Unlike the Arabian Gulf countries, for instance, there are no requirements for non-Muslims to refrain from eating and drinking in public and alcohol is still served in restaurants and bars. Most tourists wouldn’t even know it was Ramadan, if it wasn’t for the lively late afternoon bazaars set up in towns and cities with Muslim communities across the countries.

Whereas the final days of Ramadan are very quiet in many Islamic countries, with Muslims feeling the strain of a month of fasting and late nights, in Indonesia and Malaysia there’s a festive atmosphere. In the week before Eid — called Hari Raya Puasa or ‘Hari Raya’ (Celebration Day) for short in Malaysia, and Idul Fitri in Indonesia — Muslims head to the Ramadan bazaars and malls to buy food and gifts for family and friends.

For the smaller Muslim populations in Thailand, Cambodia, Myanmar, and Singapore, the holy month is observed in similar ways but on a more low-key scale.

Ramadan in Australia

A very multicultural country, Australia has a sizeable Muslim population. One of the biggest differences in how Ramadan is observed by Muslims in Australia is the food eaten for Iftar, the breaking of the fast, and Eid al Fitr, the three-day celebration at the end of Ramadan.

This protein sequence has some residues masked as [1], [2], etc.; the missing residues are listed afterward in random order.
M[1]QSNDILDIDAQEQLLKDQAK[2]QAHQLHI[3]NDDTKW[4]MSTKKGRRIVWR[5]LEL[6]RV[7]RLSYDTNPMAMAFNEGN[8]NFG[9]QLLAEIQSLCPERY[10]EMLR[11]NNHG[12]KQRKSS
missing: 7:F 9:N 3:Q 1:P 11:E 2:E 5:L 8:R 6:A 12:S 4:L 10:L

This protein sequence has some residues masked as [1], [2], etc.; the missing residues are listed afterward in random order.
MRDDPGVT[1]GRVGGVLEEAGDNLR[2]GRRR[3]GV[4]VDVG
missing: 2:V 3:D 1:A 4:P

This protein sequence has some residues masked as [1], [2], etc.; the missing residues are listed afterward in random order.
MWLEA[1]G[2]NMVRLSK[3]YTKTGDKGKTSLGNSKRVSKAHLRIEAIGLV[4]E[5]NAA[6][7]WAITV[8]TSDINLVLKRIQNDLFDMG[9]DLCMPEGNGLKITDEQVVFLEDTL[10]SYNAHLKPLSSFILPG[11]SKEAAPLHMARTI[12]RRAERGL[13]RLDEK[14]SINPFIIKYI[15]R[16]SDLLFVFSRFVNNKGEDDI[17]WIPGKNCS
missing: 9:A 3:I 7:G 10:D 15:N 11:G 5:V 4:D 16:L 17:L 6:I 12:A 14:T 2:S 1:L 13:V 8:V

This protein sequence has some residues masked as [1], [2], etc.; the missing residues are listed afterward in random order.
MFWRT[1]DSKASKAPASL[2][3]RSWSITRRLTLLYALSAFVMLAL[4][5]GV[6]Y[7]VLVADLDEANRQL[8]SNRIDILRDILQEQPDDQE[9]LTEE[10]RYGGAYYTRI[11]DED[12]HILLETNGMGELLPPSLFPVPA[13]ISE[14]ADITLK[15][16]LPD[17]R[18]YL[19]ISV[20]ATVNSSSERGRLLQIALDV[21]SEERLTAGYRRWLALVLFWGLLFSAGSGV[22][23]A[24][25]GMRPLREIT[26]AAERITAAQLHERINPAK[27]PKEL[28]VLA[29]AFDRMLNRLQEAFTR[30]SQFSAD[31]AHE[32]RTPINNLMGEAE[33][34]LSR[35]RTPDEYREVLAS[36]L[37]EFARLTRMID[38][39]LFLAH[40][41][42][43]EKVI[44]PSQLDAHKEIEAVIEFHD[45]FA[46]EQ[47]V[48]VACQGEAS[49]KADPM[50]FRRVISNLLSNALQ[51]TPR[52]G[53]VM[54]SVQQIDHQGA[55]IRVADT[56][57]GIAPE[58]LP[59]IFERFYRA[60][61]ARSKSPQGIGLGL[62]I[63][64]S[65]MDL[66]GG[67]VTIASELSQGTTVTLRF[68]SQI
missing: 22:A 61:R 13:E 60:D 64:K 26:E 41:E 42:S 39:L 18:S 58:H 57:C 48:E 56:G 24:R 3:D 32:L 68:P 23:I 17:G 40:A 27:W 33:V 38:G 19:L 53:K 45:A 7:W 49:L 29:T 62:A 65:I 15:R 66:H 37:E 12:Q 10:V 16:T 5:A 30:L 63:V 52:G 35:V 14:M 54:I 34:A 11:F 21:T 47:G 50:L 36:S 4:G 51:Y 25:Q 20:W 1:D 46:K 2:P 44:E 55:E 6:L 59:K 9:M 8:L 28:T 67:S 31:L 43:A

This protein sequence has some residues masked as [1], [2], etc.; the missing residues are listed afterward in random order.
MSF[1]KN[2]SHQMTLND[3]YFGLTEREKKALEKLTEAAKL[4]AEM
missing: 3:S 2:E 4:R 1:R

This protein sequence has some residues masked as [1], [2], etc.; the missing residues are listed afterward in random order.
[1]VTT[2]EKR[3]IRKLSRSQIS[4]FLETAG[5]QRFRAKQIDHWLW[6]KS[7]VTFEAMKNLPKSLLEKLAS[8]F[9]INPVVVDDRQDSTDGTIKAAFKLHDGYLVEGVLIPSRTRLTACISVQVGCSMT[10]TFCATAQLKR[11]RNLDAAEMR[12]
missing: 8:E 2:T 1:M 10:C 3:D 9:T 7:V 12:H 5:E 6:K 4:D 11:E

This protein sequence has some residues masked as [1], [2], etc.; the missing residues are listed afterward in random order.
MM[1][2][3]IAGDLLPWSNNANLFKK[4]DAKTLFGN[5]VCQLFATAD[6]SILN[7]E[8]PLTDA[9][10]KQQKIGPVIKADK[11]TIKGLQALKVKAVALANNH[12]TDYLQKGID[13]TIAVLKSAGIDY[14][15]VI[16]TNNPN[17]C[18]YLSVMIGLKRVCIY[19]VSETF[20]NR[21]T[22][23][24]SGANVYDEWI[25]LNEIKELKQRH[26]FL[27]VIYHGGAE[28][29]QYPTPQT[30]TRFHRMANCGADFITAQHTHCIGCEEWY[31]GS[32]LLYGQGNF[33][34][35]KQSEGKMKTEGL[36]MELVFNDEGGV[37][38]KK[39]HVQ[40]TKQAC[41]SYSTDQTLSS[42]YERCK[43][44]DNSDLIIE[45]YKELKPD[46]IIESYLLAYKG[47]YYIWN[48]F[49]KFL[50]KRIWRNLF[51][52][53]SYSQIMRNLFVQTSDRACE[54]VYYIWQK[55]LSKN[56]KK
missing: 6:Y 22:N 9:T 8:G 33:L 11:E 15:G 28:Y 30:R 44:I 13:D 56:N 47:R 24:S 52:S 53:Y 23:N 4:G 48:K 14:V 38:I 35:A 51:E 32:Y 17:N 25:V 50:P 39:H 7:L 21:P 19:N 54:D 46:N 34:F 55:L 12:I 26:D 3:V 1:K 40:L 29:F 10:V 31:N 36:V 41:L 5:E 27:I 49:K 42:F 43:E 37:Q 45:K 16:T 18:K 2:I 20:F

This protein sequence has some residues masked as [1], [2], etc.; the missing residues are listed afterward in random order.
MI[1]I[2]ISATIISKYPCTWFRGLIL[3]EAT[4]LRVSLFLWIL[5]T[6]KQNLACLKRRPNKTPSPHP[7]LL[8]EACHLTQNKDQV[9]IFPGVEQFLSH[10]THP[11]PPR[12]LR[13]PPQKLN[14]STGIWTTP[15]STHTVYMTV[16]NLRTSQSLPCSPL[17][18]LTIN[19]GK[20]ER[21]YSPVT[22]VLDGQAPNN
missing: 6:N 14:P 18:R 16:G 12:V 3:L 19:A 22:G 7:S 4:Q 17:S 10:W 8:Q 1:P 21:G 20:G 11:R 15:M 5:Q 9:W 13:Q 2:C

As Australian Muslims come from diverse backgrounds, the food eaten is equally as diverse with buffet-like meals boasting dishes from an array of countries on the same table. The only common thread will be that the dishes are halal, that pork in recipes is replaced with beef or chicken, and there’s no alcohol in sauces.

Recipes evolve as tastes change over generations, making the offerings even more unusual now than ever. It’s not uncommon to find Arabic dishes from the Middle East or North Africa served alongside dishes of European or Asian origin on the same table — and even on the same plate.

Travellers won’t be affected by Ramadan at all in Australia.

Tips for Travel During Ramadan

  • If you’re travelling to a Muslim country during Ramadan do some research to find out what the rules are and what conduct is acceptable and what’s not. Good hotels will provide this information.